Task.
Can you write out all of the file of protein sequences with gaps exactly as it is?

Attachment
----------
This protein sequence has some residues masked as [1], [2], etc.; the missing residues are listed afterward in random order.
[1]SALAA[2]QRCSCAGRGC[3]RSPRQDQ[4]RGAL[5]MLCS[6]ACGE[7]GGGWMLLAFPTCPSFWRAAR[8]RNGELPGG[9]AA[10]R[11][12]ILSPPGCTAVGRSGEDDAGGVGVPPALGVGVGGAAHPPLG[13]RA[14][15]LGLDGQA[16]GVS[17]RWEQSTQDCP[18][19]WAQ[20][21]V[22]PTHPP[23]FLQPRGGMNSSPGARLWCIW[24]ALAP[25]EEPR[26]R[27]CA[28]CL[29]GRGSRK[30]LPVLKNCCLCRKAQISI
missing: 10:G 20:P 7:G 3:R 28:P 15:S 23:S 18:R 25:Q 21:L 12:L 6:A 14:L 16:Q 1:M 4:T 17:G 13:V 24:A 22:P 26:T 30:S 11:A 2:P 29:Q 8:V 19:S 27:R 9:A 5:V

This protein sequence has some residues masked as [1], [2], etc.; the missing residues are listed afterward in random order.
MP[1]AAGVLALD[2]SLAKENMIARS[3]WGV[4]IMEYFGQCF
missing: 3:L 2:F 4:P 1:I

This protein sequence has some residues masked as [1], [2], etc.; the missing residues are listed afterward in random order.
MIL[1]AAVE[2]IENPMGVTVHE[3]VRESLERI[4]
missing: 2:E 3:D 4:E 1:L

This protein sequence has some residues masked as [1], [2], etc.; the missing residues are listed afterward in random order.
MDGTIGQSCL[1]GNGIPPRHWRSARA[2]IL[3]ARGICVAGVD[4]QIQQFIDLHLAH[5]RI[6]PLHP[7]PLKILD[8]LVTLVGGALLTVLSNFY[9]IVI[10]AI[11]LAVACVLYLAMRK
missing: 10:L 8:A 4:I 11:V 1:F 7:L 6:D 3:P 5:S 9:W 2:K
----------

This protein sequence has some residues masked as [1], [2], etc.; the missing residues are listed afterward in random order.
[1]SALAA[2]QRCSCAGRGC[3]RSPRQDQ[4]RGAL[5]MLCS[6]ACGE[7]GGGWMLLAFPTCPSFWRAAR[8]RNGELPGG[9]AA[10]R[11][12]ILSPPGCTAVGRSGEDDAGGVGVPPALGVGVGGAAHPPLG[13]RA[14][15]LGLDGQA[16]GVS[17]RWEQSTQDCP[18][19]WAQ[20][21]V[22]PTHPP[23]FLQPRGGMNSSPGARLWCIW[24]ALAP[25]EEPR[26]R[27]CA[28]CL[29]GRGSRK[30]LPVLKNCCLCRKAQISI
missing: 10:G 20:P 7:G 3:R 28:P 15:S 23:S 18:R 25:Q 21:L 12:L 6:A 14:L 16:Q 1:M 4:T 17:G 13:V 24:A 22:P 26:T 30:S 11:A 2:P 29:Q 8:V 19:S 27:R 9:A 5:V

This protein sequence has some residues masked as [1], [2], etc.; the missing residues are listed afterward in random order.
MP[1]AAGVLALD[2]SLAKENMIARS[3]WGV[4]IMEYFGQCF
missing: 3:L 2:F 4:P 1:I

This protein sequence has some residues masked as [1], [2], etc.; the missing residues are listed afterward in random order.
MIL[1]AAVE[2]IENPMGVTVHE[3]VRESLERI[4]
missing: 2:E 3:D 4:E 1:L

This protein sequence has some residues masked as [1], [2], etc.; the missing residues are listed afterward in random order.
MDGTIGQSCL[1]GNGIPPRHWRSARA[2]IL[3]ARGICVAGVD[4]QIQQFIDLHLAH[5]RI[6]PLHP[7]PLKILD[8]LVTLVGGALLTVLSNFY[9]IVI[10]AI[11]LAVACVLYLAMRK
missing: 10:L 8:A 4:I 11:V 1:F 7:L 6:D 3:P 5:S 9:W 2:K